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Dr. Meghna Chawla
DNB (Paediatrics), Fellowship in Paediatric Endocrinology (UK)
Consultant Paediatric and Adolescent Endocrinologist, Ruby Hall Clinic, Pune
Assistant Professor and In-charge, Paediatric Endocrine Clinic, SKN Medical College, Maharashtra University of Health Sciences, Pune
In today’s scenario, the potential public health issue that is emerging is the increasing incidence of childhood obesity in developing countries, and the resulting socioeconomic and public health burden that will be faced by these countries in the near future. Childhood obesity has various dreaded complications such as metabolic syndrome, Type 2 Diabetes Mellitus, and various psychosocial and behavior changes. Thus prevention of obesity in children is of utmost importance, which can be done by proper growth monitoring of children using reference growth charts. This article discusses in brief the difference among the reference growth charts and the difference in nutrition needs of Indian children.
Childhood obesity is a global health concern which has reached an epidemic proportion in developed countries and has a growing prevalence in developing countries like India. It has been estimated that worldwide over 22 million children under the age of 5 are obese, and one in 10 children is overweight.1,2
A recent meta-analysis of 450 nationally representative cross sectional surveys from 144 countries showed that 43 million children are estimated to be overweight and obese . Indian children too have shown an alarming rise in the trend of obesity, the incidence from various studies being 1% to 12.9%. The prevalence is higher in the urban than in the rural areas.3,4
Overweight and obesity are caused by numerous social and environmental factors that influence people’s food habit and physical activity.1 This rapidly changing dietary habits along with the adoption of sedentary lifestyle increases enormously the obesity-related non-communicable diseases. Children with obesity are at higher risk for having other chronic health conditions and diseases, such as asthma, sleep apnea, bone and joint problems, metabolic syndrome and type 2 diabetes. It is thus imperative to prevent it at the earliest, which can be done by ensuring proper growth monitoring of children using proper reference growth charts. By “proper” we mean contemporary, nationally representative growth charts which are the current Indian Academy of Pediatrics (IAP) 2015 growth charts for 5- to 18 year old children. For children < 5 years, IAP recommends the use of World Health Organization (WHO) growth charts.6 The BMI charts published by IAP have used the 23 and 27 adult equivalent cut offs for risk for overweight and obesity respectively, and have been considered to be appropriate for use as Asians are predisposed to more adiposity and its complications at a lower BMI.1,5 When we use the other comparative growth charts such as WHO and CDC, as shown in Figure 1, it is clear that we are detecting obesity at a much lower percentile than the others, thus preventing its frightening ramifications.7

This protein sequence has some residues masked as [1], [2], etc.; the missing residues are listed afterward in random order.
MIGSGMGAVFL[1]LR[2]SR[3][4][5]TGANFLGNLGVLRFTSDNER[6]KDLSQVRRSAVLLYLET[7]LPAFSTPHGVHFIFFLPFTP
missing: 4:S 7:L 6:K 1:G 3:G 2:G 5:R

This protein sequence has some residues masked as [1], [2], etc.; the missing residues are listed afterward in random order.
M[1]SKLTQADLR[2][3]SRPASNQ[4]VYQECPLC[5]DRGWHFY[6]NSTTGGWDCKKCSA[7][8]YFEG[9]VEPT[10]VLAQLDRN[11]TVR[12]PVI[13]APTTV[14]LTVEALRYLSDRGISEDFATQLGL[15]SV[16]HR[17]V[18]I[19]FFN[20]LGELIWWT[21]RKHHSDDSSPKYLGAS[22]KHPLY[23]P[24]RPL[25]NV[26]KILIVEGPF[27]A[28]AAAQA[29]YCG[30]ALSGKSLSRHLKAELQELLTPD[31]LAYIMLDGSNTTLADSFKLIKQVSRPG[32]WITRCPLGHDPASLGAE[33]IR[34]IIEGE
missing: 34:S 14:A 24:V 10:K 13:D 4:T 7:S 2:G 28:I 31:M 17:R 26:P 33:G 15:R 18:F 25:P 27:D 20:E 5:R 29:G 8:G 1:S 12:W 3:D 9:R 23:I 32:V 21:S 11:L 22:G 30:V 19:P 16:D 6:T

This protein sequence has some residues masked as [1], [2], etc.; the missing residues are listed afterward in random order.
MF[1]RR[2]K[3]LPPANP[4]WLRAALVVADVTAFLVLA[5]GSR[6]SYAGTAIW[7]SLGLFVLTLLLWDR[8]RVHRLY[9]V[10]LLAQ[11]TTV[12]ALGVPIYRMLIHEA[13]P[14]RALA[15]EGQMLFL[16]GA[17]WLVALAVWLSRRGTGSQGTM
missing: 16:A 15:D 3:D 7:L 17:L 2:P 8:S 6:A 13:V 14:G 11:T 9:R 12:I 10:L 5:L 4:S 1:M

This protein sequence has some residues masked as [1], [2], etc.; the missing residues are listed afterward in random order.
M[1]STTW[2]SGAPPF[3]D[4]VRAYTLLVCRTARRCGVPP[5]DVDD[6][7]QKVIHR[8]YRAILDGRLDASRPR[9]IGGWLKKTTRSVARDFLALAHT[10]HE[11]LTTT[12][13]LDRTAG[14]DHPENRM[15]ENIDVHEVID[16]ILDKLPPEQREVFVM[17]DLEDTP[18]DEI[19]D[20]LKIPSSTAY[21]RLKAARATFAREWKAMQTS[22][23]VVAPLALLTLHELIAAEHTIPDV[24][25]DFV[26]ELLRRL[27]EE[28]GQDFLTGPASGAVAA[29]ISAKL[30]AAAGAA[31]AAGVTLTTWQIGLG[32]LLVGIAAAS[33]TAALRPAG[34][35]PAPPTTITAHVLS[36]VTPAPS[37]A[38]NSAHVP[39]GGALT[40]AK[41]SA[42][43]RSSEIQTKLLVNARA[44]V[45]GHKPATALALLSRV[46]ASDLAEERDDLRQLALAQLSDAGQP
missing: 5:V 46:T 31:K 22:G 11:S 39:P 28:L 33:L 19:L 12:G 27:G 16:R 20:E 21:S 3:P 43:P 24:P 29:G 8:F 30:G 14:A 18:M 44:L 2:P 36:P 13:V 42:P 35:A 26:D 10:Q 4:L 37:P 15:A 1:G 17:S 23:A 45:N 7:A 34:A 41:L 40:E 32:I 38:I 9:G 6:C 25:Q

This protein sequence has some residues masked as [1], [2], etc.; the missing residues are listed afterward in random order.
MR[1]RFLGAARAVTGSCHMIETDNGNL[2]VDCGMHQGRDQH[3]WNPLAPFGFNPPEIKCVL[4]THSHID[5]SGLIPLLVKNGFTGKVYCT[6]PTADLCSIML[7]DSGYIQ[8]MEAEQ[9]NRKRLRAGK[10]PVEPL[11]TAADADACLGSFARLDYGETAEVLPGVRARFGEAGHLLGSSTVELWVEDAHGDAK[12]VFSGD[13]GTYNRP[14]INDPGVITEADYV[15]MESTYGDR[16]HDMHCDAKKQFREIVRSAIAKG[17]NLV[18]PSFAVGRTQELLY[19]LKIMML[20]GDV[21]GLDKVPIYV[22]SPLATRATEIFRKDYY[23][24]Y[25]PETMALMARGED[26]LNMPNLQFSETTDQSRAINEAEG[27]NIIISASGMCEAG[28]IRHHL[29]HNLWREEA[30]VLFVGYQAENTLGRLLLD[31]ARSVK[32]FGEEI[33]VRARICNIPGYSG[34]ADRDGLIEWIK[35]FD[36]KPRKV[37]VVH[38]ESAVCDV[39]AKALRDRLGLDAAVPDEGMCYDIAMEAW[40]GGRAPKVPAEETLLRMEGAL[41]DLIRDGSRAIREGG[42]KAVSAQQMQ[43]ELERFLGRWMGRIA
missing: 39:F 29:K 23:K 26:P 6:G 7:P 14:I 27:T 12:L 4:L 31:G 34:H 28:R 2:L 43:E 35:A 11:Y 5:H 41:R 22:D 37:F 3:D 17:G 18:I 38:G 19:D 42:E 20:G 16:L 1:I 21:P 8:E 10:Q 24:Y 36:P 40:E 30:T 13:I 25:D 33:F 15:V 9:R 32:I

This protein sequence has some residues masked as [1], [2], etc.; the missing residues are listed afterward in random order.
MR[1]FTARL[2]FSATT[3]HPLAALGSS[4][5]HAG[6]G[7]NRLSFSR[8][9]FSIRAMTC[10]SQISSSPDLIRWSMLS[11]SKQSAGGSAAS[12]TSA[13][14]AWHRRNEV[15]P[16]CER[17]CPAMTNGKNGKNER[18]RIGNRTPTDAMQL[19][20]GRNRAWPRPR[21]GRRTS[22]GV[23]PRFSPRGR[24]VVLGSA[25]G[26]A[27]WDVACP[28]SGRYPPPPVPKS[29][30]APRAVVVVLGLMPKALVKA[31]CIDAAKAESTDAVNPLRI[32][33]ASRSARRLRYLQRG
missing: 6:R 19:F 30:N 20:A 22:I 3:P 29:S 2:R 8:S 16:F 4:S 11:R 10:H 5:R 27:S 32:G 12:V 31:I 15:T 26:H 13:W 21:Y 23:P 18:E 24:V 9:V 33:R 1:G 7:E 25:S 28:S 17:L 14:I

Figure 1: BMI Growth Percentile Difference
Since one of the most important parameters contributing to growth is appropriate nutrition, the importance of using supplements which have the exact composition as required for Indian children for optimal growth cannot be over emphasized. As we can see in the Table 1, the RDA and protein requirements for Indian children are very different from international comparisons, hence we need to tailor our nutritional recommendations accordingly, to prevent any increase in childhood obesity.